Over a relatively long period of time, yes, it is feasible.
In fact, it most likely happened to our own ancestors. Our far flung ancestors were tree dwellers related to (ancient) chimpanzees. When they eventually descended from the trees and started walking across Africa's vast savannas they discovered that surviving as vegetarian scavengers is pretty tough going - especially when the competition has no such restrictions. They slowly became omnivorous. (this is obviously a trivialized version, please don't spam me with messages about my "ignorance")
In fact, modern chimpanzees also eat meat:
"When Jane Goodall first observed wild chimpanzees hunting and eating meat nearly 40 years ago, skeptics suggested that their behavior was aberrant and that the amount of meat eaten was trivial. Today, we know that chimpanzees everywhere eat mainly fruit, but are also predators in their forest ecosystems."
This is due to a simple evolutionary imperative: survival.
When a species limits itself to a certain diet it becomes vulnerable to the availability of that one food source. Should you move too far away from where those plants and fruits grow, you're going to starve. Should some disease or climate change wipe those plants out, you die.
However, if you also eat meat then you always have a high-energy food source to fall back on (assuming you can effectively hunt down some dinner).
And so, yes. If a certain herbivorous species found itself hard pressed for food, it it feasible that it might slowly convert to an omnivorous diet, and eventually maybe even to full-out carnivorous behavior.
However, this evolution might hit certain road-blocks, some of them fatal to the species. The animals in question must be able to hunt down some sort of food, must be able to rip into it, and then process (digest) the meat into useful nutrients. If the animal's digestive tract is 100% geared towards the very efficient processing of plant matter it is far less likely to be able to process meat. Its immune system might also not be able to deal with the various parasites and diseases it might ingest from its prey. There's probably a lot more considerations at play, however dinosaurs lived so long ago, and we know so little about their biology and physiology that you could probably get away with it.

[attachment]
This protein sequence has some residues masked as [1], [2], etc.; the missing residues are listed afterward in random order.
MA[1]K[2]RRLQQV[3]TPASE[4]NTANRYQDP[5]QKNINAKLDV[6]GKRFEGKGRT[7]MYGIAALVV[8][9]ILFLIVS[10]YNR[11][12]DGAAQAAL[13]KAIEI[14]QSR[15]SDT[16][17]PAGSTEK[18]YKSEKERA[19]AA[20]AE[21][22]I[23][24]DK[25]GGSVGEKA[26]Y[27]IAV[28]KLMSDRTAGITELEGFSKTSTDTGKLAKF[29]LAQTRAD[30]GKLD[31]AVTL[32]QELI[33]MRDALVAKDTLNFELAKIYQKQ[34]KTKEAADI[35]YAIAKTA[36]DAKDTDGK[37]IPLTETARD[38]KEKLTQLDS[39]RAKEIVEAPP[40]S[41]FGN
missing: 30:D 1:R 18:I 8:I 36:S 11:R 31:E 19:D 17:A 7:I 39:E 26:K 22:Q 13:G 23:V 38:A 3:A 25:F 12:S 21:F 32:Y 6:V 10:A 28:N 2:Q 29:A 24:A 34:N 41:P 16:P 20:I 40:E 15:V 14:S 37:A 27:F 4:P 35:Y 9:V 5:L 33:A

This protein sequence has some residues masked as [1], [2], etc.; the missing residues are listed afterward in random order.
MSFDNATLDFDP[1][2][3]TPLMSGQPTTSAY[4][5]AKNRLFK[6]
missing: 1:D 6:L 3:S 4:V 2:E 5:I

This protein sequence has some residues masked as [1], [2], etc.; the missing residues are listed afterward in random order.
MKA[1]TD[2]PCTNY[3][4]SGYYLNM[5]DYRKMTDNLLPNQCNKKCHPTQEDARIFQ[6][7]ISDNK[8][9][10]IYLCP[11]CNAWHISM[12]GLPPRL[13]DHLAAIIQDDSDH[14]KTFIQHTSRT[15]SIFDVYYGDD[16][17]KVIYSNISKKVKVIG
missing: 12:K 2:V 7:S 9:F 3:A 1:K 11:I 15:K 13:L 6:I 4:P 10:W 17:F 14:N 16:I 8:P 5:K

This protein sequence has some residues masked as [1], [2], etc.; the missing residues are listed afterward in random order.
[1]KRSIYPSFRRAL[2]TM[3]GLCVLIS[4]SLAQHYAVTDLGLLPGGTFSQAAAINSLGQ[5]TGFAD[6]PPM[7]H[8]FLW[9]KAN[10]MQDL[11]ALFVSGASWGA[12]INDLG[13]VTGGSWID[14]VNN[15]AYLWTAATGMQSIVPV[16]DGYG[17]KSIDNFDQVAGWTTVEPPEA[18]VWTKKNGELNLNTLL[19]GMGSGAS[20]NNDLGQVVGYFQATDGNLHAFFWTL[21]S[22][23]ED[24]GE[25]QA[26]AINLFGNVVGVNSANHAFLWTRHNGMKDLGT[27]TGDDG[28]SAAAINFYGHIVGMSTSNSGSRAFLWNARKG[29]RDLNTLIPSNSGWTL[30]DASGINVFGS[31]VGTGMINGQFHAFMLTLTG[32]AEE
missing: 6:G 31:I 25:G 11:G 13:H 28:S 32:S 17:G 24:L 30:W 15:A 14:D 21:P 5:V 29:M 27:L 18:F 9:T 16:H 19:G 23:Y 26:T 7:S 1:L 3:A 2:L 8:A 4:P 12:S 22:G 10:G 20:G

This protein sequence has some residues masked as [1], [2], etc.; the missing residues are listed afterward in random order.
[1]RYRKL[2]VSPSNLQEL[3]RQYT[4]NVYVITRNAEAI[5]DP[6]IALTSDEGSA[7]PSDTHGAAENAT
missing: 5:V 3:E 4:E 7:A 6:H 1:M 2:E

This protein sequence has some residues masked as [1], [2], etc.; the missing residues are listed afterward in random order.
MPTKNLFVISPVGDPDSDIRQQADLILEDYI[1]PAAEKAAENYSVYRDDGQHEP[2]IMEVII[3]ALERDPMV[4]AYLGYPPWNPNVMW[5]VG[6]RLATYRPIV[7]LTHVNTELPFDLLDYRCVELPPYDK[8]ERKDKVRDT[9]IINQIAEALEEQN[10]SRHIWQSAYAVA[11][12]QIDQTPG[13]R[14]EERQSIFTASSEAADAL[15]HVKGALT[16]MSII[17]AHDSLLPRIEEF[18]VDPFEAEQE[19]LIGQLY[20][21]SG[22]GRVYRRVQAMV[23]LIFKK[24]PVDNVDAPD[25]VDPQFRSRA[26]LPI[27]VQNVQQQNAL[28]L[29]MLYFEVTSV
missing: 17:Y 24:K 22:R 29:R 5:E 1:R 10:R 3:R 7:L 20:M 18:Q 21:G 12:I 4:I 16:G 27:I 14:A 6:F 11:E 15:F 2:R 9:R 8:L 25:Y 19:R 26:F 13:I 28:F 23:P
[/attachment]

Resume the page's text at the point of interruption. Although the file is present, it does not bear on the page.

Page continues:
Edit based on PipperChip's comment:
I never suspected that deer, and even cows actually eat meat. The reason for my surprise is that both deer and cows have digestive systems which are highly specialized with the aim of digesting plant matter and extracting as much nutrition from it as possible.
And yet, deer have been seen to feed on dead birds, fish, even other deer. Both deer and cows have been witnessed eating birds.
I found this sort of shocking because we all have this mental picture of deer and cows being benign vegetarian softies, however it makes perfect sense from a survival perspective.
Fun fact: even as late as the early 1900's people did not think that there existed "man-eating fish" (aka sharks). Or, if a shark was found to contain the remains of a man it was believed that the man must have first died in some other way before the shark ate his dead body. Now we know better.